Saturday, February 07, 2009

A squeaky wheel runs amok in ultra-hot hot weather (all about Lotus Notes 9.0)

Thanks to the great meeting place that PLANET LOTUS has now become, I came across the following post by Glenn Irvine: What I’d Love to See in Notes 9.0 (go take a look at it)

Let it be clear from the outset I have nothing whatsoever against the feature changes that Glenn is requesting. It’s just that when he talked about “Notes 9.0” I expected it it the be about, well, Notes 9 as a whole – but it only happened to be about several usability shortcomings in the mail application in Notes.

So I made the following comment (maybe because it’s around 10 AM and already warming up. The Bureau of Meteorology predicts a real scorcher here in Victoria today. They reckon it will reach 44 degrees Celsius or more, which would make it the hottest February day on record down here, and very ominous for bushfires. (UPDATE: see what actually happened here.)

We had a couple of similarly hot days near the end of January. People, animals and plants are under considerable weather stress in our corner of the continent. The last rain of any significance was in December last. The weather was quite cool then, but it has warmed up with a vengeance recently.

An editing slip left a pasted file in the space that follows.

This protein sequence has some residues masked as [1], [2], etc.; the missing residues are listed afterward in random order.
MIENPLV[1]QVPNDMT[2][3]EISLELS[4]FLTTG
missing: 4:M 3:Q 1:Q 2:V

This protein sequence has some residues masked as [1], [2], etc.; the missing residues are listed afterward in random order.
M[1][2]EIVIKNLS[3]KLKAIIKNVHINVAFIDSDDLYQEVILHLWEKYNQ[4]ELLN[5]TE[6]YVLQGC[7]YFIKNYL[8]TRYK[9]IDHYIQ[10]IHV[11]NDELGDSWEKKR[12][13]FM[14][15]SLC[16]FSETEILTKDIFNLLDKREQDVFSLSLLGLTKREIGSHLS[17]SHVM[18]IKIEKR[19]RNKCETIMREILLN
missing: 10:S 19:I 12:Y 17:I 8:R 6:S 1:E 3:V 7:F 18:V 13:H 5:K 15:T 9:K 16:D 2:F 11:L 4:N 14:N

A day or two ago, ex-Collingwood footballer Peter Daicos, when putting out his wheelie bin in North Balwyn (just a few kilometres away in the heart of suburban Melbourne) was bitten on the toe by a venomous red-bellied black snake. (Talking about snake, scientists have found in Colombia a fossil 13-metre giant snake, as long as a school bus, which used to devour giant turtles and primitive crocodiles. Scary.)

Another sign of the unusually warm stretch we’ve had here in south-eastern Australia is the fact that many of the less hardy deciduous trees have been dropping their leaves, months before the stat of our southern autumn.

Maybe this has put me a bit on edge, but I just commented on Glenn’s story as follows. Let me know if you agree, or otherwise:

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What disturbs me a bit about the content (but sometimes only the title) of posts like this is that all too often they’re restricted to talking about desired enhancements in apps bundled up with Notes. Often the comments are restricted to Notes Mail (as in your case above, Glenn) — or to iNotes or Sametime or one of the other IBM apps.

Understandably, IBM people (like our famous and most gentlemanly leader Ed Brill) often talk about specific enhancements in their own apps. Hey, I worked for IBM for a long time, and know that it’s hard enough to keep up with what IBM is announcing much less what happens outside IBM.

Many of the vast community of IBM business partners and independent ISVs, not to mention all those thousands of Notes customers big and small alike who roll their own apps (and some of whom have a vast inventory of such apps), do like what they see being added to or fixed in in Notes Mail.